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Publication numberUS4622143 A
Publication typeGrant
Application numberUS 06/751,142
Publication dateNov 11, 1986
Filing dateJul 2, 1985
Priority dateJul 2, 1985
Fee statusPaid
Also published asCA1285890C, CN1006364B, CN86104503A, DE3680159D1, EP0208498A1, EP0208498B1
Publication number06751142, 751142, US 4622143 A, US 4622143A, US-A-4622143, US4622143 A, US4622143A
InventorsDonald W. Edwards
Original AssigneeE. I. Du Pont De Nemours And Company
Export CitationBiBTeX, EndNote, RefMan
External Links: USPTO, USPTO Assignment, Espacenet
Double-ended hollow fiber permeator
US 4622143 A
Abstract
A double-ended permeator. Permeate is extracted from both ends of a fiber bundle and discharged at one end only of a permeator.
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Claims(7)
What is claimed as new and desired to be secured by letters patent is:
1. In a permeator including an elongated casing and a perforated first tube within an encased bundle of hollow fibers having a tube sheet at each end thereof, the improvement comprising provision of an imperforate second tube within said first tube, an adaptor at one end of the bundle and a bushing within the tube sheet at the other end of the bundle,
said fibers having open ends embedded in said tube sheets,
said casing having first and second ports at one end thereof and a third port at the other end, the open ends of said fibers at said other end of the bundle being in communication with said third port,
said adaptor being a connector having a first passage in communication with said first port and with said first tube and a second passage in communication with the open ends of said fibers at said one end of the bundle and with said second tube, said second tube extending into said bushing and being in communication therethrough with said third port, the open ends of said fibers at said other end of the bundle also being in communication with said third port and there being a flow path through said bundle between the perforated first tube and said second port.
2. The permeator of claim 1 wherein said casing is tubular and provided with end plates, said first and second ports being in the end plate at said one end, said third port being in the end plate at said other end.
3. The permeator of claim 2 wherein a porous block is positioned between each end plate and the adjacent tube sheet.
4. The permeator of claim 2 wherein is provided a screen in engagement with each tube sheet.
5. The permeator of claim 2 wherein is provided a screen in engagement with the tube sheet at said one end and a porous block in engagement with the tube sheet at said other end.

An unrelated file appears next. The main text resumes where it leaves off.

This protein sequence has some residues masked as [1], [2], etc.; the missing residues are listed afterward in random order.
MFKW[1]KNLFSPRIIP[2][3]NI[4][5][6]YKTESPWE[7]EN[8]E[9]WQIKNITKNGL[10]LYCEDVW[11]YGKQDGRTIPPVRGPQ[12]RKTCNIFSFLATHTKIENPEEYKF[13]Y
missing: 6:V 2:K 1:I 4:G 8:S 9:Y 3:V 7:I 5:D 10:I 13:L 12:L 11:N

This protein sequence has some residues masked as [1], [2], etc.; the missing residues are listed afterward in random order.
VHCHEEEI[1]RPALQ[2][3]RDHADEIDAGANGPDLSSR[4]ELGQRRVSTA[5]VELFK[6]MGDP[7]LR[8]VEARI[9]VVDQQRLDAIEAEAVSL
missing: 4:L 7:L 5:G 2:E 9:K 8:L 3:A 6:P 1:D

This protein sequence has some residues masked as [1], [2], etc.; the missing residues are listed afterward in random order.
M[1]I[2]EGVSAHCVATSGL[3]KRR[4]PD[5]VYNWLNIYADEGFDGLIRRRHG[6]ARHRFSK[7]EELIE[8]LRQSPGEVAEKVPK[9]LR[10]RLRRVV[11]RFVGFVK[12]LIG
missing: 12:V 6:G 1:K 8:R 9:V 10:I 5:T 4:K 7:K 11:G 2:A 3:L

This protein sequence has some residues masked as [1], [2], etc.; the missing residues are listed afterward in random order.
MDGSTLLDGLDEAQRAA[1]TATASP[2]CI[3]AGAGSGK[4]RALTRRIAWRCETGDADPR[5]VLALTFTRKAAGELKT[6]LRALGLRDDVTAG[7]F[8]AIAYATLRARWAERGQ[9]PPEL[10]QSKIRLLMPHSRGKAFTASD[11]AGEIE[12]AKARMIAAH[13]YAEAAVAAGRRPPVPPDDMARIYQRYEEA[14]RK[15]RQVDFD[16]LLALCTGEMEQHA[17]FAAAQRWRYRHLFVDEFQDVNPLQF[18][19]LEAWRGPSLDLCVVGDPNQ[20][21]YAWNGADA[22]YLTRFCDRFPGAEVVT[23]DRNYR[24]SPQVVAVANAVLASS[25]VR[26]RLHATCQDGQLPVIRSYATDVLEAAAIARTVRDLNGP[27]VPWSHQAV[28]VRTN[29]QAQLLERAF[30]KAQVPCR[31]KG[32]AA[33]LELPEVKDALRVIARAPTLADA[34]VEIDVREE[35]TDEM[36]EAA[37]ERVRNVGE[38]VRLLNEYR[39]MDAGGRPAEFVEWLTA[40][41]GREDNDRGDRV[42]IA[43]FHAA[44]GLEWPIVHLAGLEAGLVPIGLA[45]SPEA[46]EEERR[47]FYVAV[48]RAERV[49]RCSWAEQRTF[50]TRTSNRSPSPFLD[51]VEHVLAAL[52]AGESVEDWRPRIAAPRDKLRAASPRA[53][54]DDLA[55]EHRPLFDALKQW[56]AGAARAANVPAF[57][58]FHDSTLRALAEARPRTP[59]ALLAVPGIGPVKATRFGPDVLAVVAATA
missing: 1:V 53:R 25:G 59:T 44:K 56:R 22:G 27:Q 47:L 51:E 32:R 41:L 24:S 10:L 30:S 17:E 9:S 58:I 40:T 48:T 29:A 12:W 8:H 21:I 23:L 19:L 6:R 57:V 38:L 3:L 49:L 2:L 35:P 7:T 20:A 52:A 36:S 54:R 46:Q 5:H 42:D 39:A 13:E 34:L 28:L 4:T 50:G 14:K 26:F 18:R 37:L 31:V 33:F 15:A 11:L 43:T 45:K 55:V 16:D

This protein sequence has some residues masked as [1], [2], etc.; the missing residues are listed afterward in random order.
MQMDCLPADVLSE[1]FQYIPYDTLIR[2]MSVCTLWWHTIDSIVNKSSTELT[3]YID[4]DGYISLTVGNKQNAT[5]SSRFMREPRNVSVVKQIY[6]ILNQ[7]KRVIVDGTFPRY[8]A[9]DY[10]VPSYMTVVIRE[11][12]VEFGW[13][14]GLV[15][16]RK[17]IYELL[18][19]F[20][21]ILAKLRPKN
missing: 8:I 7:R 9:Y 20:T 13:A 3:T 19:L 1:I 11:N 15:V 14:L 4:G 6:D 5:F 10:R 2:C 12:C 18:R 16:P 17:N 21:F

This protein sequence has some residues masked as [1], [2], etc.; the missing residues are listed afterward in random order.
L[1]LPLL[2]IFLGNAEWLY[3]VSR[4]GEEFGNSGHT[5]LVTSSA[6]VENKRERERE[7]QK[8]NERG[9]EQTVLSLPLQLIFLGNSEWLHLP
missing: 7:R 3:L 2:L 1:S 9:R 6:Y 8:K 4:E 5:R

6. The permeator of claim 2 wherein said first port is an inlet for fluid to be treated, said second port is an outlet for treated fluid and said third port is an outlet for permeate.
7. The permeator of claim 2 wherein said second port is an inlet for fluid to be treated, said first port is an outlet for treated fluid and said third port is an outlet for permeate.
Description
BACKGROUND

This invention relates generally to the separation of fluids by selective permeation and, more particularly, to permeators of the type having a bundle of hollow fibers as the membrane.

It is know that the fibers in such a permeator can be either double-ended (DE) or single-ended (SE), the difference being that DE fibers are open at each end of the fiber bundle whereas SE fibers reverse at one end and open through a tube sheet at the other end. DE permeators are shown in U.S. Pat. No. 3,953,334 to Brun et al. Channelled end plates and multiple manifolds for the discharge of a permeate must be provided at each end of the permeator. A typical SE permeator is marketed by the assignee of the present invention under the trademark PERMASEP®. An advantage of such a permeator is the minimum number of external fittings and their location in end plates, all of which lead to lower costs for associated piping and installation. However, as with all SE permeators, there is a rather high drop in pressure down the bores of the fibers and a consequent reduction in the throughput of permeate below what could be expected in the absence of such a pressure drop.

SUMMARY

Productivity has been improved with a double-ended permeator which includes an elongated casing having ports at the ends thereof and a perforated tube within an encased, tubular bundle of hollow fibers. There is an imperforate tube within the perforated tube and a dual passage connector is located at one end of the bundle. One passage connects a port with the perforated tube. The other passage connects the imperforate tube to the open ends of the fibers at that end of the bundle.

DRAWINGS

FIG. 1 is a longitudinal cross section through a first embodiment of a permeator in which the improvements of the present invention have been incorporated.

FIG. 1A is a fragmentary end view showing the open ends of hollow fibers embedded in a tube sheet.